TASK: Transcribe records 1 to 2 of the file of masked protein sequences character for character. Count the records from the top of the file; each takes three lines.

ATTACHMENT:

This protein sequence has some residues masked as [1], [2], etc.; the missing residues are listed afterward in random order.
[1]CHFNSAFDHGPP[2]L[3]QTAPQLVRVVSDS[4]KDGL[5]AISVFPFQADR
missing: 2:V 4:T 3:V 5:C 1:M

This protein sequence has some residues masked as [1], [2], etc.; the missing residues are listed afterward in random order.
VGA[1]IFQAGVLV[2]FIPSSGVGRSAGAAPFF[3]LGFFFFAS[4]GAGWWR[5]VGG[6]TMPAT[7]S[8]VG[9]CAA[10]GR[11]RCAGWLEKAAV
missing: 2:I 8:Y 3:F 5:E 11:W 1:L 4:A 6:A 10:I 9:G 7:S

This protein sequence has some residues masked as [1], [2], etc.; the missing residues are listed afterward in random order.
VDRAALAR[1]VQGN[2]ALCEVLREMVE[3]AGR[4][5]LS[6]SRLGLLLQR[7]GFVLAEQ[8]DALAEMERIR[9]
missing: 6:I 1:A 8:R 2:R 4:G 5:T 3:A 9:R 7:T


This protein sequence has some residues masked as [1], [2], etc.; the missing residues are listed afterward in random order.
[1]CHFNSAFDHGPP[2]L[3]QTAPQLVRVVSDS[4]KDGL[5]AISVFPFQADR
missing: 2:V 4:T 3:V 5:C 1:M

This protein sequence has some residues masked as [1], [2], etc.; the missing residues are listed afterward in random order.
VGA[1]IFQAGVLV[2]FIPSSGVGRSAGAAPFF[3]LGFFFFAS[4]GAGWWR[5]VGG[6]TMPAT[7]S[8]VG[9]CAA[10]GR[11]RCAGWLEKAAV
missing: 2:I 8:Y 3:F 5:E 11:W 1:L 4:A 6:A 10:I 9:G 7:S